I’ve always been enamored with this poem, from the very first time I heard it. I live in the woods, and when winter falls, the glisten of ice-coated branches and heavy white blankets covering the evergreens is not only breathtaking, but surreal. One understands the true meaning of Winter Wonderland.
I understand completely the poet’s love of the forest. I’m remodeling my writing office. When I approached my friend, an interior designer and artist for ideas (yes, I’m fortunate), she encouraged me with my idea for a literary theme. She paints landscapes on walls; and I am completely in awe, as I am unable to fashion a mere stick-person.
On the study wall is…you guessed it. A forest. A Victorian gaslight, and embedded in the picture, a la Bev Doolittle, the last few lines of the Frost poem, The woods are lovely, dark and deep, but I have promises to keep.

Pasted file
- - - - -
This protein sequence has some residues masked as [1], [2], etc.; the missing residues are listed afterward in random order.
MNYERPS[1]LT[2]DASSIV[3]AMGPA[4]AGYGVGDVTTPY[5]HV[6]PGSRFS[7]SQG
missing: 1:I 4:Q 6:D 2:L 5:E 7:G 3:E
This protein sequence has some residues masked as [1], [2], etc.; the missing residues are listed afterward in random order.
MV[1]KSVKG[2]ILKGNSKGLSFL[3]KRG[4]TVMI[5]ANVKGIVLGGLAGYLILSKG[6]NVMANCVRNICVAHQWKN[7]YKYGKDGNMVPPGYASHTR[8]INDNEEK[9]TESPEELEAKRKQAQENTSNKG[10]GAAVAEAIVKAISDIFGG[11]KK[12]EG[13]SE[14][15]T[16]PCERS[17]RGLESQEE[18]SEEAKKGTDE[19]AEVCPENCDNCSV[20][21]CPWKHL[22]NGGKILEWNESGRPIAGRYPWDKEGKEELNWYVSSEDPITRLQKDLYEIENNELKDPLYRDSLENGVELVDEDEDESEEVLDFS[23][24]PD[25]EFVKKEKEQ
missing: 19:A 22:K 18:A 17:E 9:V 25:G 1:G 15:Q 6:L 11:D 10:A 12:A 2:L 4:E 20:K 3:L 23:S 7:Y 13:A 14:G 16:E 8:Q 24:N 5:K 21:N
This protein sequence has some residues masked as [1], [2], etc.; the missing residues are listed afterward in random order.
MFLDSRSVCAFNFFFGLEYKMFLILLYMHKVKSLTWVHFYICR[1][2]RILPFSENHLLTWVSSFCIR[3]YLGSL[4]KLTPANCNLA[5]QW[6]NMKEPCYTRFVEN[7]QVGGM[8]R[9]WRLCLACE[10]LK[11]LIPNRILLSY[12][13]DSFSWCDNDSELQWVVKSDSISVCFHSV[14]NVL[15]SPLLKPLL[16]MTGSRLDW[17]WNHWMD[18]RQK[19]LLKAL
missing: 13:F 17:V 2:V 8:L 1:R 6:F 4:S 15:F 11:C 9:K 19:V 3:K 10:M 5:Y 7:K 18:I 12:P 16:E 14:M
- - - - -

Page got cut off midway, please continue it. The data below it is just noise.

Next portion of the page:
I’m on the lookout for a real gaslight, as well as an old typewriter.
Wishing you warmth this winter. Forget school closings, snow tires and slick roads. Think…sleigh rides, sled rides and Robert Frost.
To help you stomach the cold, I’m giving away warm slippers, a mug and cocoa to sip while reading The Bride of Blackbeard. That way you will be prepared to face sunken ships in the freezing waters of the Graveyard of the Atlantic, the real life rescues of the Chicamacomico Life saving station…and of course, pirates. Just leave a comment to be entered.